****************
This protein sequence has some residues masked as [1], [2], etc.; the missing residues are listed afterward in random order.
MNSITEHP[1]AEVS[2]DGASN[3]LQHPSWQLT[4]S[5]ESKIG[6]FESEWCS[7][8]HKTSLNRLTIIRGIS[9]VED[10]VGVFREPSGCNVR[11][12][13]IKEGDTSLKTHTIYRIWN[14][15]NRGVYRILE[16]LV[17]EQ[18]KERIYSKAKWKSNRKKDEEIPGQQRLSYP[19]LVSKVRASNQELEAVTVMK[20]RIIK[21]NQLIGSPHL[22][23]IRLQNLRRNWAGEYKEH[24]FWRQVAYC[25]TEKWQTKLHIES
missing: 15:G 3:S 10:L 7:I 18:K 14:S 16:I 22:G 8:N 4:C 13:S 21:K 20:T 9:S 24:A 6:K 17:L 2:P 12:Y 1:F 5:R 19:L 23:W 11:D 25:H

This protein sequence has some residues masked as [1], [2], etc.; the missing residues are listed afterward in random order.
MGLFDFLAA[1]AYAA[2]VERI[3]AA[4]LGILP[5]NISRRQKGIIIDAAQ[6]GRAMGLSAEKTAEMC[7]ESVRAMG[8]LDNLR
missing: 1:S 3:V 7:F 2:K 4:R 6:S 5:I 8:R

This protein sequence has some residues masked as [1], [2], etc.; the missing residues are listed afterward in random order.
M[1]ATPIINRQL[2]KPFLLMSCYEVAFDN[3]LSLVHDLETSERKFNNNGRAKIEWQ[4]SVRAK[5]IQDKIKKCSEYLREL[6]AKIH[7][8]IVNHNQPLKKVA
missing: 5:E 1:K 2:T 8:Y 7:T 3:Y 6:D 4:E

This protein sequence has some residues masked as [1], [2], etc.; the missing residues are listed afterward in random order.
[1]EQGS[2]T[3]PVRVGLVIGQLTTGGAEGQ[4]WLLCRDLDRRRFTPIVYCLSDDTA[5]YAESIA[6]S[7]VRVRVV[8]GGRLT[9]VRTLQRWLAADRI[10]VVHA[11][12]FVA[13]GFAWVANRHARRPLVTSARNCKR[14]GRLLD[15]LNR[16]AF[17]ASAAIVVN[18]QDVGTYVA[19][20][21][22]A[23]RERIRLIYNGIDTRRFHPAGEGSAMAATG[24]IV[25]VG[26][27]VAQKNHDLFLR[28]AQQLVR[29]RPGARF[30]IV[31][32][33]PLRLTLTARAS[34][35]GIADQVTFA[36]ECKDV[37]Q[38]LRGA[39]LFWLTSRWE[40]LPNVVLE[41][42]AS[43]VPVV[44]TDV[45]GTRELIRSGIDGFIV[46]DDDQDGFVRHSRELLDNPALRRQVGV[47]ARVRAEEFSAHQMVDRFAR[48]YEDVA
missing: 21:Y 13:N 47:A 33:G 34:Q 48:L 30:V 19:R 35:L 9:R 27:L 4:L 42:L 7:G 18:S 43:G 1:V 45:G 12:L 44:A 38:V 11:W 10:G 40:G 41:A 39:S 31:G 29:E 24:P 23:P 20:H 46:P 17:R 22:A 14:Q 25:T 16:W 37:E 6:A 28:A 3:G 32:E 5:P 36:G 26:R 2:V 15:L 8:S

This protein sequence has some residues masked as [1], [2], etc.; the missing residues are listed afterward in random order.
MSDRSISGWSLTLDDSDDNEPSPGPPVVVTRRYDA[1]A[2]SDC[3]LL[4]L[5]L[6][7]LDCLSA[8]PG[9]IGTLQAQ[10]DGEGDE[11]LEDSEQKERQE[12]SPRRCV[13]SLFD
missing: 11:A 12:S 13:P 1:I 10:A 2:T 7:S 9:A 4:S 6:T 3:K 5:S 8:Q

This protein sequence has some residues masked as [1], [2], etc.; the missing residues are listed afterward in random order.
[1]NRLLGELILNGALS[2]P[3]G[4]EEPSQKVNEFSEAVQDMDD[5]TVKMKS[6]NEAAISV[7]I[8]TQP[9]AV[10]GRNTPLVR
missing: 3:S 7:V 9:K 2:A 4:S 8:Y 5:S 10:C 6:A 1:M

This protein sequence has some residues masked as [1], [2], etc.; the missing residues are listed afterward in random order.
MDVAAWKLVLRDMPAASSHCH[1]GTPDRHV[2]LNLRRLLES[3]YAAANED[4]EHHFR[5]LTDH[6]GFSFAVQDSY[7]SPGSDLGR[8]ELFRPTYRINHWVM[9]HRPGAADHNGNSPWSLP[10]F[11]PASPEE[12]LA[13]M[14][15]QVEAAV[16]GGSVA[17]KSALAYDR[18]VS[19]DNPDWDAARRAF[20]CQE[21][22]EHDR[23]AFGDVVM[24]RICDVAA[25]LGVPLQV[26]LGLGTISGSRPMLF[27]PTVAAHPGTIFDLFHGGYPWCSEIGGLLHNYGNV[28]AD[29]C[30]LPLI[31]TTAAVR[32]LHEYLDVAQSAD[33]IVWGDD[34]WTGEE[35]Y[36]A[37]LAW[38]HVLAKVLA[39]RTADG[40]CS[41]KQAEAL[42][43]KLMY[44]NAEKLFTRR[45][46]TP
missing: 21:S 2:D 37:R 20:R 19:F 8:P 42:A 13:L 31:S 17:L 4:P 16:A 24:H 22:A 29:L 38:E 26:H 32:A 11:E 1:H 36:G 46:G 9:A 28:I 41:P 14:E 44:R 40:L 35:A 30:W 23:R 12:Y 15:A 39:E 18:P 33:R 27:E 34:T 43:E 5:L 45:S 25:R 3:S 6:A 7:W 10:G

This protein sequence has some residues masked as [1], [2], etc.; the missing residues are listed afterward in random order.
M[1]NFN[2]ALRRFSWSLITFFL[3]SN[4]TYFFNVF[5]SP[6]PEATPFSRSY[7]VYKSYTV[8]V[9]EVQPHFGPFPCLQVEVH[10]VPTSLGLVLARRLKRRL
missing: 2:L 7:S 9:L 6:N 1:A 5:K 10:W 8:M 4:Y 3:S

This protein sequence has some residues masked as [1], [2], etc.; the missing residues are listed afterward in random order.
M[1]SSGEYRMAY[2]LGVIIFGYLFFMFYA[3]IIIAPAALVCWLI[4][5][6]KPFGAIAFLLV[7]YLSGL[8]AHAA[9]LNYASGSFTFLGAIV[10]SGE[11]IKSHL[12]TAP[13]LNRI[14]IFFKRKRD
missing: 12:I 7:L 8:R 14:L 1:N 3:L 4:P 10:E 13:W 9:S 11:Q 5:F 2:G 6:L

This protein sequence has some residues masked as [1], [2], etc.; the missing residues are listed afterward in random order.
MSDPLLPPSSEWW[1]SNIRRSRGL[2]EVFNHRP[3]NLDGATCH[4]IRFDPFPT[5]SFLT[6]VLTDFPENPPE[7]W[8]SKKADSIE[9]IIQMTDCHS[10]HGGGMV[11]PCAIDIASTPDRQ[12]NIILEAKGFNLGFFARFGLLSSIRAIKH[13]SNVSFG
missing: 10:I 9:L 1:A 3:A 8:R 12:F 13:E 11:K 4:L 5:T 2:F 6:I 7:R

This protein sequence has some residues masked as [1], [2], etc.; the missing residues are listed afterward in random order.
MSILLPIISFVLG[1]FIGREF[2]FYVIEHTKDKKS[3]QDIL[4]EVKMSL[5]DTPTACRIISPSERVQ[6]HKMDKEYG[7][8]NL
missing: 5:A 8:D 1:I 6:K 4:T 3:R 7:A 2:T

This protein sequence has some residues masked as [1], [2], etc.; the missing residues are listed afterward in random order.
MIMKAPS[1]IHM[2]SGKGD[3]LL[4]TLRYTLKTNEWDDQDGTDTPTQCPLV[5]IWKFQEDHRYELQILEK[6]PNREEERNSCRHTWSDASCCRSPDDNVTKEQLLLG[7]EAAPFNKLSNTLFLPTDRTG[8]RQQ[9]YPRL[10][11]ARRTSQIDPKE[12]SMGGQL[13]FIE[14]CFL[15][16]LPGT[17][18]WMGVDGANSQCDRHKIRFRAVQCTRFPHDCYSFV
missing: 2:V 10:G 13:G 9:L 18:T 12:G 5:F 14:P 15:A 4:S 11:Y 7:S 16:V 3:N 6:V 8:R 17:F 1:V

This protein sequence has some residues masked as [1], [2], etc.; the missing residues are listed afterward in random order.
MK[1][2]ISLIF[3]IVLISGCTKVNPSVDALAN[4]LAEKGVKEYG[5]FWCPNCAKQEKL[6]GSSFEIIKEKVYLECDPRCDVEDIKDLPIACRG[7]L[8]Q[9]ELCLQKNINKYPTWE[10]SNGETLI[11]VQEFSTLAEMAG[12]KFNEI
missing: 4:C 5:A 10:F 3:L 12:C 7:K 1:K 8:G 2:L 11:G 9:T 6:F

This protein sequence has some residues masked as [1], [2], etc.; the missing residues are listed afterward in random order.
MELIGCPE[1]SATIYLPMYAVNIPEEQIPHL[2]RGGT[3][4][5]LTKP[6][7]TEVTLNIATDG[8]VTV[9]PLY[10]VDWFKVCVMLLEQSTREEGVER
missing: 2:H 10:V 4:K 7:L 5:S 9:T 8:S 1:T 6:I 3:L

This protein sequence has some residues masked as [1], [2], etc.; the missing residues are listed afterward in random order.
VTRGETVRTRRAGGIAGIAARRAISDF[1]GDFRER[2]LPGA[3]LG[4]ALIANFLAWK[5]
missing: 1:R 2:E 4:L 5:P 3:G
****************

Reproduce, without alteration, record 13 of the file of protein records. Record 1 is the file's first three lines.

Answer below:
This protein sequence has some residues masked as [1], [2], etc.; the missing residues are listed afterward in random order.
MK[1][2]ISLIF[3]IVLISGCTKVNPSVDALAN[4]LAEKGVKEYG[5]FWCPNCAKQEKL[6]GSSFEIIKEKVYLECDPRCDVEDIKDLPIACRG[7]L[8]Q[9]ELCLQKNINKYPTWE[10]SNGETLI[11]VQEFSTLAEMAG[12]KFNEI
missing: 4:C 5:A 10:F 3:L 12:C 7:K 1:K 8:G 2:L 11:G 9:T 6:F